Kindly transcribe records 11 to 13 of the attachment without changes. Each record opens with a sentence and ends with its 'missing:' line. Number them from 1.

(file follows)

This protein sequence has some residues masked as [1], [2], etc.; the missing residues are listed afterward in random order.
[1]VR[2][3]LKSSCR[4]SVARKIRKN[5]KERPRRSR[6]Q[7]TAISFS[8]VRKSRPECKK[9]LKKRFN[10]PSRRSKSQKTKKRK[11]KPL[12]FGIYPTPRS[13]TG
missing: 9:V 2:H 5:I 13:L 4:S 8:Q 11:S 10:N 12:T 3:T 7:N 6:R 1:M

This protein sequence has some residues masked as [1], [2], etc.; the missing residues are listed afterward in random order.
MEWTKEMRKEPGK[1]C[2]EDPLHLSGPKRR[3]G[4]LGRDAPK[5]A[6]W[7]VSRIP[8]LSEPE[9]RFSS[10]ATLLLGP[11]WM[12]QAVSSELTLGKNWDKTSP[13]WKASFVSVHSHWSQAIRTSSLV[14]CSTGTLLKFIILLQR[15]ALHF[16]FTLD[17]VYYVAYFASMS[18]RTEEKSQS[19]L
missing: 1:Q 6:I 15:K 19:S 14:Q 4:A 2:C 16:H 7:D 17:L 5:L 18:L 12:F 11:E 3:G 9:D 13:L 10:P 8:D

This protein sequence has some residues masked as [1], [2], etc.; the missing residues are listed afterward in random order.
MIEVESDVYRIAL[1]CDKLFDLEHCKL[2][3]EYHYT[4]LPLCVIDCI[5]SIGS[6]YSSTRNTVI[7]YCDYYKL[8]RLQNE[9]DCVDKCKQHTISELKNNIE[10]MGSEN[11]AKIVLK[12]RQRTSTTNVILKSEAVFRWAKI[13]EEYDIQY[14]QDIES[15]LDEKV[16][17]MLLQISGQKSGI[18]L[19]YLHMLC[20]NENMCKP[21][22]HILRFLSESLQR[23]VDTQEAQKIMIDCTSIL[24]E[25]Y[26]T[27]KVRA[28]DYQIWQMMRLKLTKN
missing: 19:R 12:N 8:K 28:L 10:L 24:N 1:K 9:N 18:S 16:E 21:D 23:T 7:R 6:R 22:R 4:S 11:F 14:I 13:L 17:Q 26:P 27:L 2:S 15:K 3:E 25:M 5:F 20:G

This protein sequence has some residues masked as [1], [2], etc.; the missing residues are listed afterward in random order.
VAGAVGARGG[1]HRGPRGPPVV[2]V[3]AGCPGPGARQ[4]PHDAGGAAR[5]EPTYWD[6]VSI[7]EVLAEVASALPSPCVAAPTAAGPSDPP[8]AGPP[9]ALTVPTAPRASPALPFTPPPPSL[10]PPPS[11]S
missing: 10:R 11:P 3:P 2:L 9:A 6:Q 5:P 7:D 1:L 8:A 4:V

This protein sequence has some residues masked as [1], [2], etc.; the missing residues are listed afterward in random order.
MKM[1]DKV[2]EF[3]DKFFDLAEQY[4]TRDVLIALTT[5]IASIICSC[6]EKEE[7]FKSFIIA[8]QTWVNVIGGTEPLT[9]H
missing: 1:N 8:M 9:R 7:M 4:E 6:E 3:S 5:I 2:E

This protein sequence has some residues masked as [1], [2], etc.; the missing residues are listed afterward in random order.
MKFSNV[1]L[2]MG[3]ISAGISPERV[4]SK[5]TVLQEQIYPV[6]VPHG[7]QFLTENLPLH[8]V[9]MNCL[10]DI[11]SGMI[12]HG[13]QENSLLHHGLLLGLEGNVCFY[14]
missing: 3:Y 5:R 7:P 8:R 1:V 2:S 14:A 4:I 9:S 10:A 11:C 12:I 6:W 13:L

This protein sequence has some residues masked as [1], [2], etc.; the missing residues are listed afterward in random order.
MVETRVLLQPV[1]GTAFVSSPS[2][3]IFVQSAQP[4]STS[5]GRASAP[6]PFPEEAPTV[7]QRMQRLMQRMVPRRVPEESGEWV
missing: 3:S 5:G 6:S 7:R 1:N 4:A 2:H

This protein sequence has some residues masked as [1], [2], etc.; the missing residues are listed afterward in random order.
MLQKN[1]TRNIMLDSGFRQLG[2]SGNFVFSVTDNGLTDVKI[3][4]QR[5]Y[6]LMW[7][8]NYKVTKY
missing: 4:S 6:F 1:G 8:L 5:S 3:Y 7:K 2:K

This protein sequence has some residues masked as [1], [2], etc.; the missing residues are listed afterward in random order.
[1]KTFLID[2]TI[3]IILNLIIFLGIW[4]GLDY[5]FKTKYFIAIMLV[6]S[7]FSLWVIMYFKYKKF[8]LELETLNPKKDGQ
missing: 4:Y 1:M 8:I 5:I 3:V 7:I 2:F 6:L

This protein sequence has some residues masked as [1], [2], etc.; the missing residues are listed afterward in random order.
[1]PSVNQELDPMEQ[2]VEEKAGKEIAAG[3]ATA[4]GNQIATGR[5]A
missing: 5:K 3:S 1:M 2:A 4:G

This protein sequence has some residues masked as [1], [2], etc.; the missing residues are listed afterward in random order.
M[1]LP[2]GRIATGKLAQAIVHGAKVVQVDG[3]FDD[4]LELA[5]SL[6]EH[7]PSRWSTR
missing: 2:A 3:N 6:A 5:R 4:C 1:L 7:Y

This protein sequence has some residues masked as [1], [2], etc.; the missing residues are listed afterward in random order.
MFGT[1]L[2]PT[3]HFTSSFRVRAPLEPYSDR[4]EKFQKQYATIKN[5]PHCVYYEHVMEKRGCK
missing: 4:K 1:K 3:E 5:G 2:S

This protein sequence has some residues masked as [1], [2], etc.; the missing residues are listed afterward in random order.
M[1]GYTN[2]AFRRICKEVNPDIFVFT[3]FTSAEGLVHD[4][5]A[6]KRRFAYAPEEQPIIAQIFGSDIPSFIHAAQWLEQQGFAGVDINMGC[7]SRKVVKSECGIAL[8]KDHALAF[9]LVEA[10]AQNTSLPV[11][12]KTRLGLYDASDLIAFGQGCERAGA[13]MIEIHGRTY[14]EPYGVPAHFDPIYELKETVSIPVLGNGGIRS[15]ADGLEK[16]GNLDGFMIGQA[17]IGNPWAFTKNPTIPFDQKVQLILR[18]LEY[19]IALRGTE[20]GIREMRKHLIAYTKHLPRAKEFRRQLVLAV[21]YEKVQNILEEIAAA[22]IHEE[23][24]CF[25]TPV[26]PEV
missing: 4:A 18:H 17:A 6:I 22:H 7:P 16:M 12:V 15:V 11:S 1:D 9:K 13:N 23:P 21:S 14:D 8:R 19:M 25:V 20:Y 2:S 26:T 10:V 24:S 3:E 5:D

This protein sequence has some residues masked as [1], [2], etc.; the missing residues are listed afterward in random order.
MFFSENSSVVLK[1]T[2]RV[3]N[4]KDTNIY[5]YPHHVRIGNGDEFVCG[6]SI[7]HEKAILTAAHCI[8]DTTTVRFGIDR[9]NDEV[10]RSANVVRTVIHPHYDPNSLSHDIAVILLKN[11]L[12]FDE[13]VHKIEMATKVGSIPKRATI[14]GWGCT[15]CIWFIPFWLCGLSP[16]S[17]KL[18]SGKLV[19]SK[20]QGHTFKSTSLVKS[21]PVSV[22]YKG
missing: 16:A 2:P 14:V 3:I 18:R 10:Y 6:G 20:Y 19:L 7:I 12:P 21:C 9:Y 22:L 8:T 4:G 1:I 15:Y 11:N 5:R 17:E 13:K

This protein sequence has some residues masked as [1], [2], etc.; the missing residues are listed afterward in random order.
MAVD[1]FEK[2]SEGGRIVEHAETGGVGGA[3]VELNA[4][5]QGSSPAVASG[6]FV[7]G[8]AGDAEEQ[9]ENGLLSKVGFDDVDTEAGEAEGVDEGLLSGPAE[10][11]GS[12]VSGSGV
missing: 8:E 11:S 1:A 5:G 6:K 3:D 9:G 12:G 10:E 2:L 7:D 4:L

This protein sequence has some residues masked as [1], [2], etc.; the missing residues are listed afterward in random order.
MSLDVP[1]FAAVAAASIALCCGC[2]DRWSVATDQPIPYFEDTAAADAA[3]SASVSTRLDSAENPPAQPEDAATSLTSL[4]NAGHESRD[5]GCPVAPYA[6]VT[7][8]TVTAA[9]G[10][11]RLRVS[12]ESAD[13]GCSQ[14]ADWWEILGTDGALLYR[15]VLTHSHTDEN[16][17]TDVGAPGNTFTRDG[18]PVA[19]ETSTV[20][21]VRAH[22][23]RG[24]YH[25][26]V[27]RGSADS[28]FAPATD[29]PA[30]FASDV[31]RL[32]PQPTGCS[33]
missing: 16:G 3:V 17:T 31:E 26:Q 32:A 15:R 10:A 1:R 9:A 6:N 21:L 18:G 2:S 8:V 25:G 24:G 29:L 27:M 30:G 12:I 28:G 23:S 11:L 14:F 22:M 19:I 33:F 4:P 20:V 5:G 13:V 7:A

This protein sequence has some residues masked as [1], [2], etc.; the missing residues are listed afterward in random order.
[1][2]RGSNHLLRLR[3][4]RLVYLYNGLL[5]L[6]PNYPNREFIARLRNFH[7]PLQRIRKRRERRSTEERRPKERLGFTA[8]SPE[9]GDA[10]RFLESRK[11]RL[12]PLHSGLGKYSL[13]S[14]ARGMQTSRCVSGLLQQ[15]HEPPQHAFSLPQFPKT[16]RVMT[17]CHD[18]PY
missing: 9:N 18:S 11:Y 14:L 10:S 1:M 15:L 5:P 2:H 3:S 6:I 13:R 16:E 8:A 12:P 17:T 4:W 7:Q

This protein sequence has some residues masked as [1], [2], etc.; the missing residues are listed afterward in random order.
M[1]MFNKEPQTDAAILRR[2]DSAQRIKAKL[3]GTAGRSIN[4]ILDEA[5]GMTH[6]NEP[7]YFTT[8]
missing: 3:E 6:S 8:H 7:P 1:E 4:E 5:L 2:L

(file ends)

This protein sequence has some residues masked as [1], [2], etc.; the missing residues are listed afterward in random order.
M[1]LP[2]GRIATGKLAQAIVHGAKVVQVDG[3]FDD[4]LELA[5]SL[6]EH[7]PSRWSTR
missing: 2:A 3:N 6:A 5:R 4:C 1:L 7:Y

This protein sequence has some residues masked as [1], [2], etc.; the missing residues are listed afterward in random order.
MFGT[1]L[2]PT[3]HFTSSFRVRAPLEPYSDR[4]EKFQKQYATIKN[5]PHCVYYEHVMEKRGCK
missing: 4:K 1:K 3:E 5:G 2:S

This protein sequence has some residues masked as [1], [2], etc.; the missing residues are listed afterward in random order.
M[1]GYTN[2]AFRRICKEVNPDIFVFT[3]FTSAEGLVHD[4][5]A[6]KRRFAYAPEEQPIIAQIFGSDIPSFIHAAQWLEQQGFAGVDINMGC[7]SRKVVKSECGIAL[8]KDHALAF[9]LVEA[10]AQNTSLPV[11][12]KTRLGLYDASDLIAFGQGCERAGA[13]MIEIHGRTY[14]EPYGVPAHFDPIYELKETVSIPVLGNGGIRS[15]ADGLEK[16]GNLDGFMIGQA[17]IGNPWAFTKNPTIPFDQKVQLILR[18]LEY[19]IALRGTE[20]GIREMRKHLIAYTKHLPRAKEFRRQLVLAV[21]YEKVQNILEEIAAA[22]IHEE[23][24]CF[25]TPV[26]PEV
missing: 4:A 18:H 17:A 6:I 22:H 7:P 16:M 12:V 15:V 11:S 1:D 9:K 13:N 23:P 21:S 14:D 8:R 19:M 25:V 20:Y 2:S 26:T 10:V 24:S 3:E 5:D